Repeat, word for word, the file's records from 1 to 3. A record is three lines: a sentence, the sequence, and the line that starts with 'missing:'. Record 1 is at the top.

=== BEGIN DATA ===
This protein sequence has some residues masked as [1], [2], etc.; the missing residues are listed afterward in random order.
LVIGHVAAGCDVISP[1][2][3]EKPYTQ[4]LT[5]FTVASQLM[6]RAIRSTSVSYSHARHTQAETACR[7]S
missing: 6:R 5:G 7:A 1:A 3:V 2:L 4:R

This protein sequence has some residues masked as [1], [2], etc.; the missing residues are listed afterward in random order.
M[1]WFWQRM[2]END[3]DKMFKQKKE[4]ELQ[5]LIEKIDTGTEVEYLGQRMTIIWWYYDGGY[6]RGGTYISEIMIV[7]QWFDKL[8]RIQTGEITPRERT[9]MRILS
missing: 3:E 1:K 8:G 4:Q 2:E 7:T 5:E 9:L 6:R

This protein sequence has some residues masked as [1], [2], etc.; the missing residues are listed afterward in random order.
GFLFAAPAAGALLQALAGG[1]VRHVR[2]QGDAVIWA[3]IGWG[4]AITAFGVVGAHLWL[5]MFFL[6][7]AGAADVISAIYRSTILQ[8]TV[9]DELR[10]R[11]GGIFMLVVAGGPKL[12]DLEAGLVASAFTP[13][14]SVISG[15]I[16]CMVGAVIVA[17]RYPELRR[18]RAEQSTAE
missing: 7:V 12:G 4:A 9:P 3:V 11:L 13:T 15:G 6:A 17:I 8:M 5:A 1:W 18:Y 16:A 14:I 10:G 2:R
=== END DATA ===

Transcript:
This protein sequence has some residues masked as [1], [2], etc.; the missing residues are listed afterward in random order.
LVIGHVAAGCDVISP[1][2][3]EKPYTQ[4]LT[5]FTVASQLM[6]RAIRSTSVSYSHARHTQAETACR[7]S
missing: 6:R 5:G 7:A 1:A 3:V 2:L 4:R

This protein sequence has some residues masked as [1], [2], etc.; the missing residues are listed afterward in random order.
M[1]WFWQRM[2]END[3]DKMFKQKKE[4]ELQ[5]LIEKIDTGTEVEYLGQRMTIIWWYYDGGY[6]RGGTYISEIMIV[7]QWFDKL[8]RIQTGEITPRERT[9]MRILS
missing: 3:E 1:K 8:G 4:Q 2:E 7:T 5:E 9:L 6:R

This protein sequence has some residues masked as [1], [2], etc.; the missing residues are listed afterward in random order.
GFLFAAPAAGALLQALAGG[1]VRHVR[2]QGDAVIWA[3]IGWG[4]AITAFGVVGAHLWL[5]MFFL[6][7]AGAADVISAIYRSTILQ[8]TV[9]DELR[10]R[11]GGIFMLVVAGGPKL[12]DLEAGLVASAFTP[13][14]SVISG[15]I[16]CMVGAVIVA[17]RYPELRR[18]RAEQSTAE
missing: 7:V 12:G 4:A 9:P 3:V 11:L 13:T 15:G 6:A 17:I 8:M 5:A 1:W 18:Y 16:A 14:I 10:G 2:R